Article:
One motor driving the chain of buckets ; one driving screen and elevator ; one driving winch working the bucket-ladder ; one driving winches for head and side lines; one driving centrifugal pumps ; and one driving sand-pump for fine tailings. These arrangements will, no doubt, be viewed with interest by the several classes of persons interested in dredge design in this colony.
A recent dredge designed by Messrs. Cutten Bros. Its length is 86 ft. The ladder is 56 ft. The buckets have a capacity of 5 cubic feet each. The elevator is rope-driven, the power being applied to the top tumbler, and the tailings can be stacked to a height of 30 ft.
Steam is generated in a multitubular boiler of 30 nominal horse-power. The main engines are of the compound type, rated at 16 nominal horsepower, and built by Marshall, Sons, and Co. Limited , of Gainsborough, England. The winches are worked by a small pair of coupled vertical engines. A revolving screen is used, and the tables are covered with expanded metal above the matting. The Davis patent grapnel has been adopted on this dredge. The Davis Patent Grapnel.
The invention is intended to supersede the ordinary grab-hook as usually found on the bucket-chains, and the advantages claimed for the grapnel are that owing to the method of its construction it acts as a pick in loosening the face of work on which the dredge is operating, and so effects a saving in the wear-and-tear of bucket-lips. The construction of these grapnels is such that on reaching the five-sided bottom tumbler they project past the line of the bucket-lips, and tear into the tight gravels, receding within the line of the lips immediately they leave the tumbler.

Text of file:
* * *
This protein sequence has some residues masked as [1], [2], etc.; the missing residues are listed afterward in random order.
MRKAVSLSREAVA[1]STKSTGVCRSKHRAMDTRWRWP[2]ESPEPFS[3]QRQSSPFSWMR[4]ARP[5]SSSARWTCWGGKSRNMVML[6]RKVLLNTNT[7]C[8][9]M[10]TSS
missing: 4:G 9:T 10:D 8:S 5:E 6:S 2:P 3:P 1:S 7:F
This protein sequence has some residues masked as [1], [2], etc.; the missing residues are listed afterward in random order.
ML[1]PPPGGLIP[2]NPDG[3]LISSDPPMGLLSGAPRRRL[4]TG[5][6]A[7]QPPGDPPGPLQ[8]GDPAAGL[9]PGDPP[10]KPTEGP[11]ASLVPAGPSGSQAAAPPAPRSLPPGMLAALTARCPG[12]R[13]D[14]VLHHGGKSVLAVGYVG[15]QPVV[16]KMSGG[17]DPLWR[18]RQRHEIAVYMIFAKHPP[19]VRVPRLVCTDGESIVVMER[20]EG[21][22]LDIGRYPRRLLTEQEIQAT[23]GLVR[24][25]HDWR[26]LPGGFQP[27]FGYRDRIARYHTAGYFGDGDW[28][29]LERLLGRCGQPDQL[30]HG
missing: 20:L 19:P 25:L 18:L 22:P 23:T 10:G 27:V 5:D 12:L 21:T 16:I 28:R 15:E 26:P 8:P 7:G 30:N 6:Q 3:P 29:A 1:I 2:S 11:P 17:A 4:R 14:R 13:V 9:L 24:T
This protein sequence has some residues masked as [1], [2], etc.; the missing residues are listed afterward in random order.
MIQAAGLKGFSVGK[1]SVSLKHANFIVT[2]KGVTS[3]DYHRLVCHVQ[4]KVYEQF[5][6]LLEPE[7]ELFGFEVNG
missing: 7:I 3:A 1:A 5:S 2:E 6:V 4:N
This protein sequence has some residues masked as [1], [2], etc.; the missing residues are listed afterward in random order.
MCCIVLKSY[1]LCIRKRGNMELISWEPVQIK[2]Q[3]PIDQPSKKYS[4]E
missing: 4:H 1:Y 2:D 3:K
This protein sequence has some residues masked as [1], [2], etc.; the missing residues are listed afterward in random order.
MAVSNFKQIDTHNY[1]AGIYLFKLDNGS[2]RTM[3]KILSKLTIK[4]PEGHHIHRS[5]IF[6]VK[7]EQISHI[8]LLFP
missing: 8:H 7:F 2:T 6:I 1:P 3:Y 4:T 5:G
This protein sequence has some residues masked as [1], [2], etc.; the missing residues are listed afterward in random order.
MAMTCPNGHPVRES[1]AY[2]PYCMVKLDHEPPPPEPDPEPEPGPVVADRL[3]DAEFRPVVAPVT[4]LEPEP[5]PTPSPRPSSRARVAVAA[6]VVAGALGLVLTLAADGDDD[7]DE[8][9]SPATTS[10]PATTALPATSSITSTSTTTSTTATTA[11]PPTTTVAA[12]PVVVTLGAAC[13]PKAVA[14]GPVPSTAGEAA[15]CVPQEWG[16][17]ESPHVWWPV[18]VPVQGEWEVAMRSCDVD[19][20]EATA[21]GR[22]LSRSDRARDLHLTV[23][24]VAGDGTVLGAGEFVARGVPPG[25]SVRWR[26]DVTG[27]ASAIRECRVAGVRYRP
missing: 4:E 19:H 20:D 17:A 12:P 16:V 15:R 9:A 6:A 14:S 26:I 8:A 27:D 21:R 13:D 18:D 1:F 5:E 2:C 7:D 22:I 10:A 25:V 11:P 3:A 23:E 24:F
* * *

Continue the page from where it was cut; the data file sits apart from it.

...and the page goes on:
For comparison with the ordinary grab-hooks, it may be said that the latter are constructed to stand about 4 in. The Davis grapnelhooks are said to keep within the line of the lips in passing the drop-shute, and the ladder may consequently be lowered further than with the ordinary hook. An additional feature is that the Davis grapnel-hook does not project beyond the line of the bucket-lips until it reaches the five-sided bottom tumbler, and therefore does not tear up the bottom to the same extent as the ordinary hook does.
Pontoon Ventilator. The ashpit is therefore connected with the inside of the pontoon through openings cut in the deck, and the draught required for the furnace of the boiler passes through the pontoons, and may be controlled from any part. The principle is really that of furnace-ventilation adapted from the method formerly common for the ventilation of coal-mines, is quite simple, and can be fitted up at small cost.